Just bumming around at the beach or have no plans this summer break? Summer is a great time to start preparing for the SATs! There are many test prep books out there to study from- just set aside a few hours a day to this task and by the end of summer, you’ll have gained more than just a tan. For those who need a bit more guidance or don’t have the discipline to study on their own, many SAT prep courses are offered in the summer and may provide students with the structure they need to study effectively. (I took an SAT prep class during the summer before my junior year of high school and was able to raise my critical reading and math scores a combined 300 points!)
Regardless of how you prefer to study, building vocabulary is an essential part of preparing for the SAT. Flashcards are a tried and true way of gaining a larger vocabulary, and the website Quizlet offers many sets of free online flashcards geared towards SAT prep, among many other offerings. A great set of flashcards on Quizlet feature the 100 Most Common SAT Vocabulary Words. (Which you can also print out and study on the go!) But if straight memorization isn’t the way you learn best, there are more resources available out there nowadays beyond the old school flashcards. SAT vocabulary novels integrate frequently tested SAT words into captivating storylines that almost makes you forget that the purpose of these novels are to build your vocabulary. Barnes and Nobles and Amazon.com offer a selection of these books, but Sparknotes has the most popular set of SAT Vocabulary novels which they publish, but also have available for free on their website. Even though classes aren’t in session during the summer, it can be a productive time for high school students to get a head start on studying for the SATs.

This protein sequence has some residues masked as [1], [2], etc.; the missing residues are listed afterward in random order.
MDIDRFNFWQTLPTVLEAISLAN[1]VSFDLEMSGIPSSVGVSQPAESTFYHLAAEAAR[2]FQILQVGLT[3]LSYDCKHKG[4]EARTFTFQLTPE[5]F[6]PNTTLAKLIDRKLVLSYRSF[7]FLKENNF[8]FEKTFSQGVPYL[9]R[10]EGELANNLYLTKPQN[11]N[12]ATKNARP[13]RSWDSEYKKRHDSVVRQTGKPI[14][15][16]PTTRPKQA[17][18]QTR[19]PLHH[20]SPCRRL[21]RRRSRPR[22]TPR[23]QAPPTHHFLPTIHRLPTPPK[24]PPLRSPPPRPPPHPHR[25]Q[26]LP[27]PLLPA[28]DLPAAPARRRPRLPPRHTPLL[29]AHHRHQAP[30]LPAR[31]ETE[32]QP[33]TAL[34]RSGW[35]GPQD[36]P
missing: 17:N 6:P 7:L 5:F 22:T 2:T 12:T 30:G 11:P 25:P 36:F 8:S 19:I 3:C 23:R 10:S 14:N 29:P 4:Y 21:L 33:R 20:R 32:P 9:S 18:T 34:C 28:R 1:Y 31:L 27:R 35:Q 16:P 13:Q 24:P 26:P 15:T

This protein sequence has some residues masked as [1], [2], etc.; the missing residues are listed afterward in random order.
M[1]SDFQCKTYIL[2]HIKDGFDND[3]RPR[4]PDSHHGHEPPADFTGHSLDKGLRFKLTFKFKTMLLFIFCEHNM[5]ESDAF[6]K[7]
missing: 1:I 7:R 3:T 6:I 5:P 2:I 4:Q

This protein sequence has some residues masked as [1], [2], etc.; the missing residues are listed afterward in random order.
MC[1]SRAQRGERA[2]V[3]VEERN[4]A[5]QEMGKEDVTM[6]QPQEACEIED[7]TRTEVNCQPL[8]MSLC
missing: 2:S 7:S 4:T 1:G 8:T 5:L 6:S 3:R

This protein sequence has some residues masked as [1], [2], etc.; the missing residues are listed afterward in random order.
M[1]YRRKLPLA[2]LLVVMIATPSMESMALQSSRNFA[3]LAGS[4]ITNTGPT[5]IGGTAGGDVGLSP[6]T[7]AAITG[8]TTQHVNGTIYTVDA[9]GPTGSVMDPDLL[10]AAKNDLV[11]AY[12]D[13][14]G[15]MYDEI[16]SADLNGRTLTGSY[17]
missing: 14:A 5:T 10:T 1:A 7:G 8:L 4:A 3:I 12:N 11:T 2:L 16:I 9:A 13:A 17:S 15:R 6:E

Many people say that the SAT just test how well you take exams and the information you study will be of no use once you’re done with the exam. But this is definitely untrue for the vocabulary portion of the SAT. Having an extensive vocabulary will be extremely beneficial in the long run as well and especially in college where vocabulary builds on itself.